By Daniel Smith
No matter where you’ve lived, we’ve all heard the “big snowstorm” stories.
Often it comes handed down as a verbal history, from older relatives or from boxed old photographs showing snowbanks as high as … well, you name it.
“As high as second-story windows” is one claim I remember from my youth.
In Colorado, we have the mountain weather to produce record-breaking snowfall quite frequently, even with the expanding drought conditions.
One very noteworthy storm produced more than 75 inches of snow at Silver Lake, Colorado, April 14-15 in 1921 – the official 24-hour national snowfall record, according to National Weather Service meteorologist and historian Christopher Burt, author of the book “Extreme Weather.”
Then there are records for snow accumulation from single-event snowstorms, which can last days; records for a single month, records for snow seasons.
Like any scientist, Burt often points out important variables such as snowfall versus snow depth (on the ground over a period of time). In writing about the reliability of snow reports from various sources, he points out factors like light, fluffy snow that compacts on the ground and temperatures above or below freezing that affect snow-melt.
The Colorado blizzard of Oct. 24-26, 1997, was one of the most memorable in recent history.
Burt wrote that this storm 21 years ago was a killer, leaving some people dead, others injured or stranded in the rare October mega-storm.
Some of his memories include sustained blizzard winds gusting to 35 miles per hour, with north winds up to 55 miles per hour at the Colorado Springs Airport with 21 degrees and 19 inches of snow already measured on Oct. 25.
Three people died in El Paso County of carbon monoxide poisoning waiting for help in their snowbound vehicles over 24 hours. One person froze to death in a vehicle at Fort Carson, another person froze in Bent County out hunting, an elderly woman died trying to walk home in Otero County after her vehicle became stuck. Two people were injured when a gas station canopy collapsed on them from the weight of the snow.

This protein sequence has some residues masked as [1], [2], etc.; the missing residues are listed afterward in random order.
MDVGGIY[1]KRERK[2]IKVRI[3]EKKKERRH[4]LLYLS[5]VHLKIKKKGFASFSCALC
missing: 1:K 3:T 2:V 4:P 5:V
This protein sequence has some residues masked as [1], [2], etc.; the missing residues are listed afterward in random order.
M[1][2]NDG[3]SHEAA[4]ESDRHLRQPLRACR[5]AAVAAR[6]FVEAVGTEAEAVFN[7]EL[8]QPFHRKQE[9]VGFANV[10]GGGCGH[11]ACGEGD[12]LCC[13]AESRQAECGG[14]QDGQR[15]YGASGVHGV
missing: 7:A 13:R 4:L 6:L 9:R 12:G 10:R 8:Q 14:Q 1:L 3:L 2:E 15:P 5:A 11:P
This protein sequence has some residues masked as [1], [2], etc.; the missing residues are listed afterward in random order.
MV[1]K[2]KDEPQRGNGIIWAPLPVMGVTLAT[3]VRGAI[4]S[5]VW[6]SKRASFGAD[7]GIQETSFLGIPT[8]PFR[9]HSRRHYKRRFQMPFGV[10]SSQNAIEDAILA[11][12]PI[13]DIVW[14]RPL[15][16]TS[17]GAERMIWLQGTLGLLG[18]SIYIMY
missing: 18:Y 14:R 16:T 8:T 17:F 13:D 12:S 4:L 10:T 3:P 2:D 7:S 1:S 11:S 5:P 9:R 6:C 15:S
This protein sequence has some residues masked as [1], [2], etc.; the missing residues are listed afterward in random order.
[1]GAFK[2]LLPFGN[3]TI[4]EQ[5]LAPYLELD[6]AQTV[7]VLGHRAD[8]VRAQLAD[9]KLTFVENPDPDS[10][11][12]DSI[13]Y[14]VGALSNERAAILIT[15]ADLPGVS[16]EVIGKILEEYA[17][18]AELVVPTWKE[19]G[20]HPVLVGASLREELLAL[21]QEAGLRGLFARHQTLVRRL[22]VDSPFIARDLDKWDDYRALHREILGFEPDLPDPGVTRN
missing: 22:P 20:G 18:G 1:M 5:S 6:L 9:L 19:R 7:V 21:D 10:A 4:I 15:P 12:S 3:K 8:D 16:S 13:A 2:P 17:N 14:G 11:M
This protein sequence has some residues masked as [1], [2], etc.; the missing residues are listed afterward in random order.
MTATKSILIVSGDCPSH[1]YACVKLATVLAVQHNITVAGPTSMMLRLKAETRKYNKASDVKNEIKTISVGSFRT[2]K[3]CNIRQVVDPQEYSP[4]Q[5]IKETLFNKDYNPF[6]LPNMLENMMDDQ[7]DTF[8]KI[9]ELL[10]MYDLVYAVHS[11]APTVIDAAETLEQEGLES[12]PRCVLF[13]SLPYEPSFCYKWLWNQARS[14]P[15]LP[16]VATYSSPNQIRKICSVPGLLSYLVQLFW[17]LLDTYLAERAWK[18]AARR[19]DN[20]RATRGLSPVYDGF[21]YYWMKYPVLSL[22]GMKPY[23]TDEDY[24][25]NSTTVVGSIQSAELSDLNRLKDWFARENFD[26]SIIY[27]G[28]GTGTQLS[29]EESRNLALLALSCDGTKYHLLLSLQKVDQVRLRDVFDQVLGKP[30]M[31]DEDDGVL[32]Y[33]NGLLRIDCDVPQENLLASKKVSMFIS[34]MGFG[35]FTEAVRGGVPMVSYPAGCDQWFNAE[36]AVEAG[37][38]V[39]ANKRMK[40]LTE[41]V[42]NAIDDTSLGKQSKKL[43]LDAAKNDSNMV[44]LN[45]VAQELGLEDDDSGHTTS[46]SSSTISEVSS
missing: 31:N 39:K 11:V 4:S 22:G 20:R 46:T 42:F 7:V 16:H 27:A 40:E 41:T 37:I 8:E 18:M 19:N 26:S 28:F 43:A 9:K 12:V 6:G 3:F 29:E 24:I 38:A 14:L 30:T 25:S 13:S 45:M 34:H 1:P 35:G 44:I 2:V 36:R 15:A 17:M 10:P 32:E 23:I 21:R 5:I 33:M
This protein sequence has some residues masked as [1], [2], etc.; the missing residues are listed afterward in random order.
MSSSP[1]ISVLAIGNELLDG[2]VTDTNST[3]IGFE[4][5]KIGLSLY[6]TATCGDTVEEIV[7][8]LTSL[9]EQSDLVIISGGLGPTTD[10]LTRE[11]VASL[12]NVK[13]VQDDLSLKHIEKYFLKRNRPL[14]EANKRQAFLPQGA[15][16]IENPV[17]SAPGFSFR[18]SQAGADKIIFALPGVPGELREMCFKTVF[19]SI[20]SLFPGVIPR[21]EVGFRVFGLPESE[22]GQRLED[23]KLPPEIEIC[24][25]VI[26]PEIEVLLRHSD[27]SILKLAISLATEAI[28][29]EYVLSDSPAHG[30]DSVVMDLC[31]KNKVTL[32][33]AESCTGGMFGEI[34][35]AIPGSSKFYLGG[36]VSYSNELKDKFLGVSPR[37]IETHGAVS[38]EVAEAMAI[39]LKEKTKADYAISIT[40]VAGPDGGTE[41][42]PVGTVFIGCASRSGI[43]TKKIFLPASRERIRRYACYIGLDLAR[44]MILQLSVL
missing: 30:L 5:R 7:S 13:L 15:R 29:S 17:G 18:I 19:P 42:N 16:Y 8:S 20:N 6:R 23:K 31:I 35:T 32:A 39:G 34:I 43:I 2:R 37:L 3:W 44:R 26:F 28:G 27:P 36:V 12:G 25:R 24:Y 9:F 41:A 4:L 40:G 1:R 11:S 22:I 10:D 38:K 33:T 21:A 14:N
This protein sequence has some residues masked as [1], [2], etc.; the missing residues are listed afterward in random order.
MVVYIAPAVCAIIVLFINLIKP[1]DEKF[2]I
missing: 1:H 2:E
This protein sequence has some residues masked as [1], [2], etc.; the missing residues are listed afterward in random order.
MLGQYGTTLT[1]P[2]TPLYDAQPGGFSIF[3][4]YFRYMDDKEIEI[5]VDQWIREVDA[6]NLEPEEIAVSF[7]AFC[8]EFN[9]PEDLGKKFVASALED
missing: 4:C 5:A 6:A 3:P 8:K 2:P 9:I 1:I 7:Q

The governor declared a state of emergency, as thousands of people were stranded and hundreds had to be rescue from their vehicles. The Army, National Guard, law enforcement and private citizens with proper snow-capable vehicles were involved.
Power outages were widespread in eastern and southern Colorado.
As a radio network manager then, I had two employees keeping us on the air for more than 52 hours before I could break through drifts to get to our facility in the Springs, bringing food and drink – they had already emptied the vending machines.
There were also widespread deaths among range cattle then – as many as 20,000, as agencies mobilized with helicopters dropping hay to the stranded animals.
Burt reported snowfall amounts were impressive and varied. One to two feet fell in the eastern San Juan, LaGarita and Sangre de Cristo Mountains, while the San Luis Valley got only a few inches of snow. The Springs and Palmer Divide were hit hard – up to three feet and more, and blown into drifts as high as 15 feet. The Upper Arkansas Valley had less snow, but the blizzard winds stacked it high.
It takes quite a snowstorm to impress someone from my part of the country, the Upper Peninsula of Michigan, where lake-effect snow piles up records regularly. Marquette, on the southern end of Lake Superior, used to be record-setting for cold and snow, regularly over 200 inches a season.
One of the records was an amazing 390.4 inches for Keweenaw County in the winter of 1978-79. Think of over 30 feet of snow.
So whenever someone declares a snow record for a location, there’s usually an “Oh yeah? – well we had …” response from someone else. But Colorado’s mountain areas have had plenty of eye-popping snowfall amounts.
Daniel Smith is a semi-retired print and broadcast journalist who grew up in snow country and has stories to match anyone’s.